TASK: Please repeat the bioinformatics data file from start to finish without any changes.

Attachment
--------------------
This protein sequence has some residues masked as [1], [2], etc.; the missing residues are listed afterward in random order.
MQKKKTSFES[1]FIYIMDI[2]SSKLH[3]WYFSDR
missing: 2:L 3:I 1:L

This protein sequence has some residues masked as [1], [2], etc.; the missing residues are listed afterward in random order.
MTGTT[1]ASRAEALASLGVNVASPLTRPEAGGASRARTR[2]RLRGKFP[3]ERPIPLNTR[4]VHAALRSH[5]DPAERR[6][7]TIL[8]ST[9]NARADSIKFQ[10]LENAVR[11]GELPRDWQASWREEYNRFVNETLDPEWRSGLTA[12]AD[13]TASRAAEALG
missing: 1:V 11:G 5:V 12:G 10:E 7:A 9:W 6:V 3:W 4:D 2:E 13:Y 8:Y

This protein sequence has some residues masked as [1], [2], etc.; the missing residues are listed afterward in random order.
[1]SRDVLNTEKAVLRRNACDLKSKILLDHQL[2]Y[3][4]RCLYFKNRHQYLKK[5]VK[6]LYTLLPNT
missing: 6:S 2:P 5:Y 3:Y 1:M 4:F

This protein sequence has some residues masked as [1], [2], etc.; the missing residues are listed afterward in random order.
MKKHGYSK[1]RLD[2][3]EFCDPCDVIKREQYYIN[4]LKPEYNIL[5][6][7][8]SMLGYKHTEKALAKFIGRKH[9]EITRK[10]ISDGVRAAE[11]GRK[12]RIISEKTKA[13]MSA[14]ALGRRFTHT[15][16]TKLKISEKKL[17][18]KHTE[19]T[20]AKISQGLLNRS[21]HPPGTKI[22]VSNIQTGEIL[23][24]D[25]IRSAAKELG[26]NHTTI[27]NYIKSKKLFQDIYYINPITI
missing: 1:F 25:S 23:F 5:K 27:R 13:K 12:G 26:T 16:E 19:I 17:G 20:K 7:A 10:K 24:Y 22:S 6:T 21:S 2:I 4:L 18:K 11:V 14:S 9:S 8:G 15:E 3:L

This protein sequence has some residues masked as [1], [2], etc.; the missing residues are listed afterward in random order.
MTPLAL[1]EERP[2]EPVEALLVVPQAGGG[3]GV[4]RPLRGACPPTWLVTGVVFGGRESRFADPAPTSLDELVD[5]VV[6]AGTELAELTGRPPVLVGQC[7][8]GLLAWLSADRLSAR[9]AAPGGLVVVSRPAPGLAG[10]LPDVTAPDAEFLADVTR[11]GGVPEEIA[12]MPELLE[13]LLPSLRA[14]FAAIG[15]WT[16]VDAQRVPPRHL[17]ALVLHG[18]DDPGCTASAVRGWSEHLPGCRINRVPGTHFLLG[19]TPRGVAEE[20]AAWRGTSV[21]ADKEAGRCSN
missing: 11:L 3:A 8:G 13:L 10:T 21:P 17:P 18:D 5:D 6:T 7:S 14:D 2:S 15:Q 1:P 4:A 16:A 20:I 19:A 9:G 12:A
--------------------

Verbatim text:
This protein sequence has some residues masked as [1], [2], etc.; the missing residues are listed afterward in random order.
MQKKKTSFES[1]FIYIMDI[2]SSKLH[3]WYFSDR
missing: 2:L 3:I 1:L

This protein sequence has some residues masked as [1], [2], etc.; the missing residues are listed afterward in random order.
MTGTT[1]ASRAEALASLGVNVASPLTRPEAGGASRARTR[2]RLRGKFP[3]ERPIPLNTR[4]VHAALRSH[5]DPAERR[6][7]TIL[8]ST[9]NARADSIKFQ[10]LENAVR[11]GELPRDWQASWREEYNRFVNETLDPEWRSGLTA[12]AD[13]TASRAAEALG
missing: 1:V 11:G 5:V 12:G 10:E 7:A 9:W 6:V 3:W 4:D 2:E 13:Y 8:Y

This protein sequence has some residues masked as [1], [2], etc.; the missing residues are listed afterward in random order.
[1]SRDVLNTEKAVLRRNACDLKSKILLDHQL[2]Y[3][4]RCLYFKNRHQYLKK[5]VK[6]LYTLLPNT
missing: 6:S 2:P 5:Y 3:Y 1:M 4:F

This protein sequence has some residues masked as [1], [2], etc.; the missing residues are listed afterward in random order.
MKKHGYSK[1]RLD[2][3]EFCDPCDVIKREQYYIN[4]LKPEYNIL[5][6][7][8]SMLGYKHTEKALAKFIGRKH[9]EITRK[10]ISDGVRAAE[11]GRK[12]RIISEKTKA[13]MSA[14]ALGRRFTHT[15][16]TKLKISEKKL[17][18]KHTE[19]T[20]AKISQGLLNRS[21]HPPGTKI[22]VSNIQTGEIL[23][24]D[25]IRSAAKELG[26]NHTTI[27]NYIKSKKLFQDIYYINPITI
missing: 1:F 25:S 23:F 5:K 27:R 13:K 12:G 26:T 16:E 19:I 17:G 20:K 7:A 10:K 24:Y 22:S 6:T 21:S 2:I 4:L 18:K 11:V 14:S 9:S 8:G 15:E 3:L

This protein sequence has some residues masked as [1], [2], etc.; the missing residues are listed afterward in random order.
MTPLAL[1]EERP[2]EPVEALLVVPQAGGG[3]GV[4]RPLRGACPPTWLVTGVVFGGRESRFADPAPTSLDELVD[5]VV[6]AGTELAELTGRPPVLVGQC[7][8]GLLAWLSADRLSAR[9]AAPGGLVVVSRPAPGLAG[10]LPDVTAPDAEFLADVTR[11]GGVPEEIA[12]MPELLE[13]LLPSLRA[14]FAAIG[15]WT[16]VDAQRVPPRHL[17]ALVLHG[18]DDPGCTASAVRGWSEHLPGCRINRVPGTHFLLG[19]TPRGVAEE[20]AAWRGTSV[21]ADKEAGRCSN
missing: 11:L 3:A 8:G 13:L 10:T 21:P 17:P 18:D 5:D 6:T 7:S 14:D 2:S 15:Q 1:P 4:A 16:A 20:I 19:A 9:G 12:A